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Metronome Sessions

Film Review: Just Mercy

22 January 20 words: Hollie Anderson

Michael B. Jordan fights injustice within the justice system in this compelling true story...

Director: Destin Daniel Cretton
Starring: Michael B. Jordan, Jamie Foxx, Brie Larson
Running time: 136 minutes

Just Mercy follows the true story of lawyer Bryan Stevenson – founder of the Equal Justice Initiative – during his trailblazing fight to free Walter McMillian from death row, after being wrongly accused of killing a white woman in the 1980s. With trailers for films like Queen & Slim also previewing before the main feature, it’s clear that Hollywood is still grappling with racism and the law. Can something like Just Mercy bring something new to the debate? 

Absolutely.

It is a fascinating insight into how activists are fighting injustices from within a legal system already corrupted against them. It also refuses to paint every white person as a villain, and every black man as a victim; performances balance and bounce off each other to offer a vibrant and brilliantly rounded view of reality. 

Michael B. Jordan delivered every moment of disbelief, outrage and heartbreak perfectly. Ultimately, as well, the warmth he conveys when with McMillian’s family speaks volumes for the work of the Equal Justice Initiative and the legacy it still has today. Rob Morgan, playing the stammering and PTSD-suffering Herbert Richardson, was heart-breaking but also a reminder that guilt is not always as cut-and-dried a matter as people think.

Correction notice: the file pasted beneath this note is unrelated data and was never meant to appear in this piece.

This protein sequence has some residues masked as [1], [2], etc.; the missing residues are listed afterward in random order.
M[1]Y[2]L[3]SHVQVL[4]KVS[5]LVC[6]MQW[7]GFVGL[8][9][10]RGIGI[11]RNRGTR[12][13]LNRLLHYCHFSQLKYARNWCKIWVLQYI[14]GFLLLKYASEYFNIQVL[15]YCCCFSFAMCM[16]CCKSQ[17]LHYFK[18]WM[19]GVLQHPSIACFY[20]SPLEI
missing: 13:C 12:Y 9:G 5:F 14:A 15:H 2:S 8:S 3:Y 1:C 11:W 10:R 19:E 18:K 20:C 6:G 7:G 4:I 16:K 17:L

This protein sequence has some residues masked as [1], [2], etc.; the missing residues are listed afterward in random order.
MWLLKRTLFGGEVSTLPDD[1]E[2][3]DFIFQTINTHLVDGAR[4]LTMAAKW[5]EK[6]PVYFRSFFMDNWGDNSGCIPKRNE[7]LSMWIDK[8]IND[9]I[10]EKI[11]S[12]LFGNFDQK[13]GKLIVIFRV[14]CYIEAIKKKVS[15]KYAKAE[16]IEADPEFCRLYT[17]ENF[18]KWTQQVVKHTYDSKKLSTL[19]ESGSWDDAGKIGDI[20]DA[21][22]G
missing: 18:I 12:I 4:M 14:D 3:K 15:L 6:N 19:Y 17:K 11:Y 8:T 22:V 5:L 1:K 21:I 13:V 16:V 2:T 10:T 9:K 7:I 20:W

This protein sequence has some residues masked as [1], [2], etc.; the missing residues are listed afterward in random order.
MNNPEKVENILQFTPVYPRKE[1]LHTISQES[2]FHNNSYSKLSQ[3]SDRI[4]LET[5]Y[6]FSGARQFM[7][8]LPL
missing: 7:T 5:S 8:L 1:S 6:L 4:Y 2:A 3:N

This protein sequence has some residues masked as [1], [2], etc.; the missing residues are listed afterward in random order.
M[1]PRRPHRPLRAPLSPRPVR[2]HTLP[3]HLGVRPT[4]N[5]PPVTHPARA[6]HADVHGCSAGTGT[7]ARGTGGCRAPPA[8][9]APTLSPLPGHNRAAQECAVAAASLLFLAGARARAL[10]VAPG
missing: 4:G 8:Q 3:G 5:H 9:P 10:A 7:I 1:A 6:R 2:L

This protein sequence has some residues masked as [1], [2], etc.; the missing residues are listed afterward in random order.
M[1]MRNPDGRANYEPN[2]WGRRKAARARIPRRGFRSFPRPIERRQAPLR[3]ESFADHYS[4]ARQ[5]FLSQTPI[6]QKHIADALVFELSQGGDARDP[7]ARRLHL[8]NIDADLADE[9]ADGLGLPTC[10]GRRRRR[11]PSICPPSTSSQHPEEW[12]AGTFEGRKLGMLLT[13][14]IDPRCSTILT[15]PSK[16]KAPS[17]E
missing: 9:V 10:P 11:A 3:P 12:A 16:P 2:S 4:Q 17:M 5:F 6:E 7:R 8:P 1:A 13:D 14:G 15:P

Likewise, Rafe Spall as Tommy Chapman and Michael Harding as Sheriff Tate pair brilliantly as representatives of both the tides of change and deep-seated, unshakeable bigotry. 

The music that features in small snippets throughout are the perfect selection – enriching moments of everyday life and adding an aching poignancy to the more difficult events. 

One seat away from me was another woman who was crying from half way through

Better still were the scenes encapsulating the beauty of the southern states. Bryan’s drive down a white street, followed later in the film by a drive through the poorer, black neighbourhoods were a subtle yet striking tool. Extremes of wealth and poverty were so clear, and yet basic, common humanity shone through; family life and pride are echoed in both with the American flag, kids in the pool and old men on their porch swings. 

That’s not to say that everything was perfect, though. We start the story with Bryan Stevenson as a student, visiting a man in prison. Then, he’s suddenly packing his bags heading to Alabama. I kept finding myself questioning how, in a world of so much hate, he went from his working-class background to a Harvard degree. More of his backstory would have been truly interesting. 

Also, Jamie Foxx seems severely underused and we never get a strong sense of Walter McMillian as a man. The audience isn’t especially compelled to fight for him – but, rather, fight against the injustices Bryan experiences instead. Female characters like Minnie McMillian and Eva Ansley deserved more screen time. 

All in all, it is a story about the sheer audacity mankind can have, and a reminder that for many discrimination and death row are still a very real threat. One seat away from me was another woman who was crying from half way through, there were audible gasps in the cinema during the final hearing, and people applauded when the credits began to roll. That doesn’t happen for every film. It is a triumph. 

Did you know? The film takes its name from Bryan Stevenson's memoir, which he wrote in 2014.

Just Mercy is in cinemas now

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